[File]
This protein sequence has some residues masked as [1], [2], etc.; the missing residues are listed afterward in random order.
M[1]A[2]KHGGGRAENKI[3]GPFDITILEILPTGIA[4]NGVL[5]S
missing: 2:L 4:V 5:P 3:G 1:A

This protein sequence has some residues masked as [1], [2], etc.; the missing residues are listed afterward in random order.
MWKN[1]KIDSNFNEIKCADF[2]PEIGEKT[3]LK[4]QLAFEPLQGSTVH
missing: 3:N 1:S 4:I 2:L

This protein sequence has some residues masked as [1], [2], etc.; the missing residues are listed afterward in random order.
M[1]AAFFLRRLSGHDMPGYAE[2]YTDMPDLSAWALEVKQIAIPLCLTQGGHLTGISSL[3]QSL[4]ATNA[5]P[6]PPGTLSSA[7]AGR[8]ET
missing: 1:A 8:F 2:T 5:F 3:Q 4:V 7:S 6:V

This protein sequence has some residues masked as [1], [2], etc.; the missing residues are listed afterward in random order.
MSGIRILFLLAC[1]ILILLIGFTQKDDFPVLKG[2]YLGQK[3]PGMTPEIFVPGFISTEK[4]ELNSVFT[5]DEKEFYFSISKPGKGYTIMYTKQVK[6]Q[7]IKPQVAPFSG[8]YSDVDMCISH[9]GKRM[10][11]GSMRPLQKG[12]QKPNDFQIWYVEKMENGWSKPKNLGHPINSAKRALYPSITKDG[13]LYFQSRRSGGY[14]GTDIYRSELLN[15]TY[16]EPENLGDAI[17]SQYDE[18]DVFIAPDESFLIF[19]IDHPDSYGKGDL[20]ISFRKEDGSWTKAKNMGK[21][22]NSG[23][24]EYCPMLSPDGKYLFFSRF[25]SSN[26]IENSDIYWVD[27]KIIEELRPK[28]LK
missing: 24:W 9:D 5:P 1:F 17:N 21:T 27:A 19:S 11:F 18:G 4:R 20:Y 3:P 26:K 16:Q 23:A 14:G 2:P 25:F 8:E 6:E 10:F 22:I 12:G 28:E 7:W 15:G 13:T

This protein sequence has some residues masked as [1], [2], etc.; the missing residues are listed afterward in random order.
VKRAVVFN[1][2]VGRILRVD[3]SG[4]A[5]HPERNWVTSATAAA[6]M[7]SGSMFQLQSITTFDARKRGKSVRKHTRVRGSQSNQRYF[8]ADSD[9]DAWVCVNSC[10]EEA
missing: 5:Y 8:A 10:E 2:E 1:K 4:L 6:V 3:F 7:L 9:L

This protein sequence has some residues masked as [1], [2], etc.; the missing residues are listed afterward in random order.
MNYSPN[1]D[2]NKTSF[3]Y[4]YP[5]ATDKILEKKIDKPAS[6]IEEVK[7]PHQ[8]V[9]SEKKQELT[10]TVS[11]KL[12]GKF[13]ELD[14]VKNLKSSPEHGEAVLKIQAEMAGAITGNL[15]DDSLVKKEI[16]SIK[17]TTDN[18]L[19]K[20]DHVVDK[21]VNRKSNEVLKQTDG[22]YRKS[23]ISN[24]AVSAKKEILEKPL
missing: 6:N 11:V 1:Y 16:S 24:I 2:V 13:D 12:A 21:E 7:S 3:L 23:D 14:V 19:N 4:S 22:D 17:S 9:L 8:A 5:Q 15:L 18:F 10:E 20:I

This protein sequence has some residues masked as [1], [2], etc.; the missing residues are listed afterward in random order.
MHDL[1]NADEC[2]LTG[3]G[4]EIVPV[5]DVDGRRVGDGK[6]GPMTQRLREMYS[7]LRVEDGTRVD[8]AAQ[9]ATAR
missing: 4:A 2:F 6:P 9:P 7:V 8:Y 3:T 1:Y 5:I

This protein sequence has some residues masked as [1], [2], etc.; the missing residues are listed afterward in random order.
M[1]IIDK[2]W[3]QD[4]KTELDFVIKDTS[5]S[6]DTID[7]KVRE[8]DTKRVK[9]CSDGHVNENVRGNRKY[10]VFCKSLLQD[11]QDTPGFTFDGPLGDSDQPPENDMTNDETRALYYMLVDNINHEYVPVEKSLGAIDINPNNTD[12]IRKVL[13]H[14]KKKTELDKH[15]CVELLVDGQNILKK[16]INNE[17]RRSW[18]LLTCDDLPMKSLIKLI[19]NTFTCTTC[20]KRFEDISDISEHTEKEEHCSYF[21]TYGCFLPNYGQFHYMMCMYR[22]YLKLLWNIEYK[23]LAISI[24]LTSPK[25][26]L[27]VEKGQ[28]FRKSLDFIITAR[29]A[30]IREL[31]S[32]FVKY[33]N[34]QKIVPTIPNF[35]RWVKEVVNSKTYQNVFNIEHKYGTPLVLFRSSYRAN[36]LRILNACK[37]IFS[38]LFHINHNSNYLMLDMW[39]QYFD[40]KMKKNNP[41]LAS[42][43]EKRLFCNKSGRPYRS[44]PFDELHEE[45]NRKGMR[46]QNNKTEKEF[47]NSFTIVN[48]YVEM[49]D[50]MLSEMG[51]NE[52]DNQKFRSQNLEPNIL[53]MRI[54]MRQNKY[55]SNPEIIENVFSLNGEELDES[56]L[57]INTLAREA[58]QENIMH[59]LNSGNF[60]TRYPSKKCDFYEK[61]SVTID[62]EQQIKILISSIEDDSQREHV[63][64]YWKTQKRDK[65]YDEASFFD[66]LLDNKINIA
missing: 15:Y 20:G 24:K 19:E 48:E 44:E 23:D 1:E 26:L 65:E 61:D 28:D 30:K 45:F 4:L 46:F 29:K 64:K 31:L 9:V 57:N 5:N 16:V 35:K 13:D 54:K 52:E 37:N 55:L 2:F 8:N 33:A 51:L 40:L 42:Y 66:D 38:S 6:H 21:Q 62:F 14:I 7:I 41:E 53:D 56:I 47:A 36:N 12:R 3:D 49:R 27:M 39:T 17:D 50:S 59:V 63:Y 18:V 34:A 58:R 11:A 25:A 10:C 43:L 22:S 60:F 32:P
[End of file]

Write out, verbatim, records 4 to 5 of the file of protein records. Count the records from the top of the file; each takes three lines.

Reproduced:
This protein sequence has some residues masked as [1], [2], etc.; the missing residues are listed afterward in random order.
MSGIRILFLLAC[1]ILILLIGFTQKDDFPVLKG[2]YLGQK[3]PGMTPEIFVPGFISTEK[4]ELNSVFT[5]DEKEFYFSISKPGKGYTIMYTKQVK[6]Q[7]IKPQVAPFSG[8]YSDVDMCISH[9]GKRM[10][11]GSMRPLQKG[12]QKPNDFQIWYVEKMENGWSKPKNLGHPINSAKRALYPSITKDG[13]LYFQSRRSGGY[14]GTDIYRSELLN[15]TY[16]EPENLGDAI[17]SQYDE[18]DVFIAPDESFLIF[19]IDHPDSYGKGDL[20]ISFRKEDGSWTKAKNMGK[21][22]NSG[23][24]EYCPMLSPDGKYLFFSRF[25]SSN[26]IENSDIYWVD[27]KIIEELRPK[28]LK
missing: 24:W 9:D 5:P 1:F 17:N 21:T 27:A 19:S 11:F 18:G 4:R 20:Y 3:P 26:K 16:Q 23:A 14:G 2:P 25:F 8:E 6:E 10:F 22:I 12:G 28:E 7:W 15:G 13:T

This protein sequence has some residues masked as [1], [2], etc.; the missing residues are listed afterward in random order.
VKRAVVFN[1][2]VGRILRVD[3]SG[4]A[5]HPERNWVTSATAAA[6]M[7]SGSMFQLQSITTFDARKRGKSVRKHTRVRGSQSNQRYF[8]ADSD[9]DAWVCVNSC[10]EEA
missing: 5:Y 8:A 10:E 2:E 1:K 4:L 6:V 3:F 7:L 9:L